This is an easy one, I’ll just link to the top 4 headline stories on MSNBC:
U.S. home prices dropped 8.9 percent in the final quarter of 2007 compared with a year ago, Standard & Poor’s said Tuesday, the steepest decline in the 20-year history of its housing index.
The worsening situation came despite ongoing efforts by lenders to help borrowers manage their payments by modifying loan terms, working out long-term repayment plans and other actions
The January inflation surge left wholesale prices rising by 7.5 percent over the past 12 months, the fastest pace in more than 26 years.
The index measures how consumers feel about the economy. It has been weakening since July, suggesting that wary consumers may retrench financially, which could fatigue the economy further.
Does any of this matter to us in Canada? The IMF seems to think so.
More vital than Canada’s massive trade ties, financial markets have become the primary conduit for the faltering U.S. economy to infect its northern neighbour. And that’s why Canada can’t easily escape the economic headwinds now buffeting the United States, the report concluded.
Canada-U.S. trade represents 49 per cent of GDP, up from 37 per cent in 1988. But the value of cross-border financial holdings, meanwhile has shot up to 90 per cent of GDP from 53 per cent before the trade pact.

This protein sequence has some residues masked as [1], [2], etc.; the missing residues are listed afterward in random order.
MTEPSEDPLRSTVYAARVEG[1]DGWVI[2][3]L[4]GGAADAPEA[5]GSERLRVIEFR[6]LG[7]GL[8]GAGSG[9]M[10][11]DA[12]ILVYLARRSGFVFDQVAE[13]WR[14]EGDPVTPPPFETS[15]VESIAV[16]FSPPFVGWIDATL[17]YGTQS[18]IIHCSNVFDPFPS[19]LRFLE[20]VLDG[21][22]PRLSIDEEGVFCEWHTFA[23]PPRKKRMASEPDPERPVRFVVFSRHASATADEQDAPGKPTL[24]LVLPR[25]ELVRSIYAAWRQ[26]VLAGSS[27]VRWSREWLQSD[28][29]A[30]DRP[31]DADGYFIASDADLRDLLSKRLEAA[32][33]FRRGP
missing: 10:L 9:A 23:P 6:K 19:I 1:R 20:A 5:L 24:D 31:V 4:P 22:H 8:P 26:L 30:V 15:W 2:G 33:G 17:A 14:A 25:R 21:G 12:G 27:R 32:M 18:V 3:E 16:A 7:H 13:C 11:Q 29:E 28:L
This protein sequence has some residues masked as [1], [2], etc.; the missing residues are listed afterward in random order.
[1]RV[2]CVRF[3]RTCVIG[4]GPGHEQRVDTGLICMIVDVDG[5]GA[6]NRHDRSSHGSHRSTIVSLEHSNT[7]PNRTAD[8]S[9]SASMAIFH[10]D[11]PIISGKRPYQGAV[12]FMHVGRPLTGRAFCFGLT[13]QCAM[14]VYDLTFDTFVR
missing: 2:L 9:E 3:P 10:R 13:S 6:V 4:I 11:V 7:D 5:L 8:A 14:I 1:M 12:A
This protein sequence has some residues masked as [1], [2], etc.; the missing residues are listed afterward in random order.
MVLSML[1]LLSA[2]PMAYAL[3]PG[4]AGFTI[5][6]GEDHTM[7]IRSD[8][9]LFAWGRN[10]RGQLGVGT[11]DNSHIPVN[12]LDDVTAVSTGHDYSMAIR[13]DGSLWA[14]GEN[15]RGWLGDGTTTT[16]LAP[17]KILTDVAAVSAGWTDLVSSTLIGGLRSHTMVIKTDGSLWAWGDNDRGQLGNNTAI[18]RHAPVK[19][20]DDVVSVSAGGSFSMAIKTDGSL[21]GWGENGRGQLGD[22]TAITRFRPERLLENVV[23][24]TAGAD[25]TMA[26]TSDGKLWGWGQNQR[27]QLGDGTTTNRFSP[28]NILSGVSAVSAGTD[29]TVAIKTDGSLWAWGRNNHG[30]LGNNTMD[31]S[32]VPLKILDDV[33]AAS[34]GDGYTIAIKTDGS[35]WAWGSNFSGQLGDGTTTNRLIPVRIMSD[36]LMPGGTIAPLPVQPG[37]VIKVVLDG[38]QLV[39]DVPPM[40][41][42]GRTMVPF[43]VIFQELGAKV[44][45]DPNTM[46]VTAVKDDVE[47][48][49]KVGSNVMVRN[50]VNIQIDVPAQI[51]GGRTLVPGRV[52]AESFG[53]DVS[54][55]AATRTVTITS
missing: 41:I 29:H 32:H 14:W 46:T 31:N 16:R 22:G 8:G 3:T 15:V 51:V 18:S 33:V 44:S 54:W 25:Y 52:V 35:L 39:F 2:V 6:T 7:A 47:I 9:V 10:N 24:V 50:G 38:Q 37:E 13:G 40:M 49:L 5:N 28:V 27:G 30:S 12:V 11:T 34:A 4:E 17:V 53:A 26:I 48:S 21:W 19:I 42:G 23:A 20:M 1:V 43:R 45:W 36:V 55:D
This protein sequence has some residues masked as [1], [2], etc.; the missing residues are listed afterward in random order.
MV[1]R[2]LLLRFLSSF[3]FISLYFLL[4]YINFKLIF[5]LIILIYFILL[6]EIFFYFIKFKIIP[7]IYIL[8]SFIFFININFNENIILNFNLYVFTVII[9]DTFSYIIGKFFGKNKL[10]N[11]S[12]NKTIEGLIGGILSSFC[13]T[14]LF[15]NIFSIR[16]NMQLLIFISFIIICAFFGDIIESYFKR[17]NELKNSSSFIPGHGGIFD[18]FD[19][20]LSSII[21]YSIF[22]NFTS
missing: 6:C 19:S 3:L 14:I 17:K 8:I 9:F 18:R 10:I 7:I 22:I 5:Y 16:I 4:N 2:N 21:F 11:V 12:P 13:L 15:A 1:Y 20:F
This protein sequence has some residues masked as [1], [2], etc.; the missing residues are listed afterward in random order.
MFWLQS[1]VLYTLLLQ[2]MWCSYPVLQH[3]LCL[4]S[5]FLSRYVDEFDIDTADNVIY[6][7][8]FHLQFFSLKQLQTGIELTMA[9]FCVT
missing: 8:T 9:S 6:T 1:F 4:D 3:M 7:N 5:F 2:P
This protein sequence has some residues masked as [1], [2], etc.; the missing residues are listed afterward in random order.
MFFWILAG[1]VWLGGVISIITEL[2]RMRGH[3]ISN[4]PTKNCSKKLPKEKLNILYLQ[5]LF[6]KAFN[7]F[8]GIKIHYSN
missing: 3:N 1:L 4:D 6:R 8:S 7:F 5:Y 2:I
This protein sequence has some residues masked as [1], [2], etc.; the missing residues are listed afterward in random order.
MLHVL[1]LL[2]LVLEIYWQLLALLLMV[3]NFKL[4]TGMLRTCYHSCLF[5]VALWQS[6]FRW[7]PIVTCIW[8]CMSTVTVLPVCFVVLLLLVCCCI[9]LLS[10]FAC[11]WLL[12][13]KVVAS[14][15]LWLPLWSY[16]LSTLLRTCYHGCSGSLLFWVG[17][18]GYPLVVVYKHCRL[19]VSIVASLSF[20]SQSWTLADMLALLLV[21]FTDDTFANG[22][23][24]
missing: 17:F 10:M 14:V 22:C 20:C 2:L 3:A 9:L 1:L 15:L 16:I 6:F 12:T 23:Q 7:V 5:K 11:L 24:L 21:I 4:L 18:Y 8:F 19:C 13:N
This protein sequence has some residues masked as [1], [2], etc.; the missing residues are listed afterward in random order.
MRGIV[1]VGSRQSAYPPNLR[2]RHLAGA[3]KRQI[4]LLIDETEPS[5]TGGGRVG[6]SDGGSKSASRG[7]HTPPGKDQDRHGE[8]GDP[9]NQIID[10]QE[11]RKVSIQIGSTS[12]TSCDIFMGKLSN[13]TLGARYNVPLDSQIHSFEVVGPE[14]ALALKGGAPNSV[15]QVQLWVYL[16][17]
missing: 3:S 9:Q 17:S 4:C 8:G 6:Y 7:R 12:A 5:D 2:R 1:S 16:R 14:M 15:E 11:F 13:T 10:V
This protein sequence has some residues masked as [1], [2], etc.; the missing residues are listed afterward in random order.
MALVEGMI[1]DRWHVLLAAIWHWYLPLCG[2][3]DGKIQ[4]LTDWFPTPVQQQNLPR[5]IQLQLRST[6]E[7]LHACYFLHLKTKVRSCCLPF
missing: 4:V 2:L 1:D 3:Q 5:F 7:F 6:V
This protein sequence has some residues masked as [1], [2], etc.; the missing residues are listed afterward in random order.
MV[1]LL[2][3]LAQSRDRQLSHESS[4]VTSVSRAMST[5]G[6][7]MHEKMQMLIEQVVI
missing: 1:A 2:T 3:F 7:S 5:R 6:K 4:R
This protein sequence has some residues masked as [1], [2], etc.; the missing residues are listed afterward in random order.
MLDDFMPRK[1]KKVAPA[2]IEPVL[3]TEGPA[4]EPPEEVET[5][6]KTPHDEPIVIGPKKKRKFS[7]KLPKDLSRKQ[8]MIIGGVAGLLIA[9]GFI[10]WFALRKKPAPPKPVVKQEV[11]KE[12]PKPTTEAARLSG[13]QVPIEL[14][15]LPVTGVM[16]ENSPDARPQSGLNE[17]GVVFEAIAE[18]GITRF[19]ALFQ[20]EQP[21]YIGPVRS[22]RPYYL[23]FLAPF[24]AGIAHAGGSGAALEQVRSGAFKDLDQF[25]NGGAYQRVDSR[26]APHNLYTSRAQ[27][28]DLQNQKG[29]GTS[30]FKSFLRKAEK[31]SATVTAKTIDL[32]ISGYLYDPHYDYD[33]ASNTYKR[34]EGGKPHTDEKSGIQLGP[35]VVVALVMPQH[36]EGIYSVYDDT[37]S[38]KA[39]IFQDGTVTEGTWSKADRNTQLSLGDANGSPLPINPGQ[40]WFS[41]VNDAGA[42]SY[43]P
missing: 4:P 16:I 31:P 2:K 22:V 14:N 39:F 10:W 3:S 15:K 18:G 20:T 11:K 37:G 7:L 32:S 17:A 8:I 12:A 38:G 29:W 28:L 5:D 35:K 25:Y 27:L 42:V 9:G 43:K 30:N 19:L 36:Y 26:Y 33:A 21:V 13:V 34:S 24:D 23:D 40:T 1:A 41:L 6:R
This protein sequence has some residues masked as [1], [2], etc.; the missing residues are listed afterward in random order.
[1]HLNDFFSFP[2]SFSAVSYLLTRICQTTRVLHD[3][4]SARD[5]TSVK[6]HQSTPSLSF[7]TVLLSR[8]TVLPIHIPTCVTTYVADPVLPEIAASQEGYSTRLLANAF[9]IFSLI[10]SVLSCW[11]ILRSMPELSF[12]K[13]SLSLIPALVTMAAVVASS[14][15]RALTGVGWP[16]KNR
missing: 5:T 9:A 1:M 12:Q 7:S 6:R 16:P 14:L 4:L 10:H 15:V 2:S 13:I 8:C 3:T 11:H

Meanwhile Bank of Canada Senior Deputy Governor Paul Jenkins has come out as skeptical about ‘decoupling’ – the theory that our economy can detach itself from the US economy, our largest trading partner.
“Decoupling doesn’t really do it for me,” Jenkins told the House of Commons’ Industry Committee today in Ottawa while taking questions about the strength of the Canadian dollar. The word “suggests that there’s only one force out there or two and we really need to look at all of those,” he said.
If all this gloom and doom has you feeling down just remember: its always darkest before the dawn, every cloud has a silver lining and you can re-arrange the letters in ‘Stagflation’ to spell ‘A Tango Lifts’!